An appreciation of Bill's work by Dave Burnham

 

Introduction

Bill Naughton is the most successful writer to come from Bolton. He is best remembered for three films: Alfie, The Family Way and Spring and Port Wine, the latter two unequivocally set in Bolton.  He won many prizes for his work between the late 1950s and 1970s and his importance to Bolton is deep rooted.  Revivals and spin offs of his work have been regularly performed at the Octagon, following a tradition set right from the theatre’s opening night in November 1967.  The first play performed there was Naughton’s Annie and Fanny about a group of Lancashire workers on a coach trip to Italy. Naughton is also well known for children’s books, such as My Pal Spadger and collections of short stories such as The Goalkeeper’s Revenge; his work studied in schools for decades.  His autobiographies, published at the end of his life and much of his fiction draw heavily from his childhood in Unsworth Street, off Derby Street, Bolton between the Great War and the start of World War Two.

The local arts organisation Live from Worktown has produced a brief biography of Bill Naughton to accompany the Bill Naughton Season of events in the autumn of 2017, which can be purchased here

Getting Started  roof over head small

In 1941 Bill Naughton left his family and work as a coal delivery driver in Bolton, taking only a holdall and his typewriter with him to London.  He found work as a civil defence driver, transporting people (and their goods) who’d been bombed out across London to new addresses.  One lunchtime in 1943 sitting in his cab he read a story in the London Evening News. He thought to himself, ‘I could do better than that’, typed a story, Ghost Driver, submitted it, had it accepted and was asked for more.  He submitted more stories to the Evening News, then to magazines Argosy, Picture Post and Lilliput.  Lilliput became a key source of income for him, with up to seven of his stories a year published to the early 1950s.  At £15 a story this provided a basic income.  By 1945 he’d decided to try and earn a living as a writer and gave up driving for good.  Then, one night, Charles Madge heard Bill read one of his stories (Old Mikey) on BBC national radio .  Madge knew Bill as a volunteer with the Mass Observation survey in Bolton in 1938. By 1944 Madge, poet by trade, was a director of a small publishing house, the Pilot Press.  He contacted Bill and asked him to write a novel with an advance of £30.  Bill produced the achingly raw A Roof Over Your Head (1945) – receiving another £50 on delivery.  Roof contains scenes from his life of poverty and unemployment in Bolton in the early 1930s and his elopement with his first wife Nan when the young couple found she was pregnant.  It is entirely autobiographical but is episodic, containing no single narrative thread.  It was well reviewed and sold well.  Madge then published Naughton’s novels Pony Boy (1946) and Rafe Granite (1947).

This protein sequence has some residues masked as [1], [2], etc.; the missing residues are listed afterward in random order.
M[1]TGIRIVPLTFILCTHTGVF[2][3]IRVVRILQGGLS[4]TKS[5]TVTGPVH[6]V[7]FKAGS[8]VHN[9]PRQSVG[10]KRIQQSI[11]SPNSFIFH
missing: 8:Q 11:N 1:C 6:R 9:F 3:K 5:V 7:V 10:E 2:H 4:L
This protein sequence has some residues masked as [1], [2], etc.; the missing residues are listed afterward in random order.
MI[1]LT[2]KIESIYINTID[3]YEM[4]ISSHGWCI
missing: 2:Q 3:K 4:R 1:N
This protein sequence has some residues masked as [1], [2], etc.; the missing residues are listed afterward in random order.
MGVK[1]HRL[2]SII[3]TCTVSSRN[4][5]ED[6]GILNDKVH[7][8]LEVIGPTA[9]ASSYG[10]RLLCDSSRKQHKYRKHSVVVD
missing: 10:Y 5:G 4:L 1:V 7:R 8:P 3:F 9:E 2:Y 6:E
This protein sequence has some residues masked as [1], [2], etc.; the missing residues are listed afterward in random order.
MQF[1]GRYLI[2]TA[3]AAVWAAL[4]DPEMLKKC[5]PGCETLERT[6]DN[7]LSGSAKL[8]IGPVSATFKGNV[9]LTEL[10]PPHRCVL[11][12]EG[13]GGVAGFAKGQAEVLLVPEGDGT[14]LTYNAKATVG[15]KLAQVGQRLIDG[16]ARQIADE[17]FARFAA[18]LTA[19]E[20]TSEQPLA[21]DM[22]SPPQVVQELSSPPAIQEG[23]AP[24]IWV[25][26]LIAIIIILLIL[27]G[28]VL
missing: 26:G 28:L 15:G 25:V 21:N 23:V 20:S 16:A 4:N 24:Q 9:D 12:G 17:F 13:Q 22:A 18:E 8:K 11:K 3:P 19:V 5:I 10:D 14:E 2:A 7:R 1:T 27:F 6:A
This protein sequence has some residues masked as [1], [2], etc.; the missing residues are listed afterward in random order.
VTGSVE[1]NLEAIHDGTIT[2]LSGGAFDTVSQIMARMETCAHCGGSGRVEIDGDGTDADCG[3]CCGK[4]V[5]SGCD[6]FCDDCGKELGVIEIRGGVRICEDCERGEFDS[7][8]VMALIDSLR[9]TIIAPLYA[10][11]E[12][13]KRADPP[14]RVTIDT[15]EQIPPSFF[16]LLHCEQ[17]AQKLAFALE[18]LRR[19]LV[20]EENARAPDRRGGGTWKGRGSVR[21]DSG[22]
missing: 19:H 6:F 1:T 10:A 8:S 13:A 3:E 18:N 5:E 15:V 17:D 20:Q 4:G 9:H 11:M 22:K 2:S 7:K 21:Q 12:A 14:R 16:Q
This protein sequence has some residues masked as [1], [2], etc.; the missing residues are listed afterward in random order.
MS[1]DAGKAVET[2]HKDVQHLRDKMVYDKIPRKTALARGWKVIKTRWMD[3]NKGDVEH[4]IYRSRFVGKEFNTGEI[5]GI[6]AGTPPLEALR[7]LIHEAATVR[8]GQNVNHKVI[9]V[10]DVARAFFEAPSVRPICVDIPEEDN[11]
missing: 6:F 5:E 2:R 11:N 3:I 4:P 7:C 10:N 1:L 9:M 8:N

This project has been developed in conjunction with, and supported by the Heritage Lottery Fund

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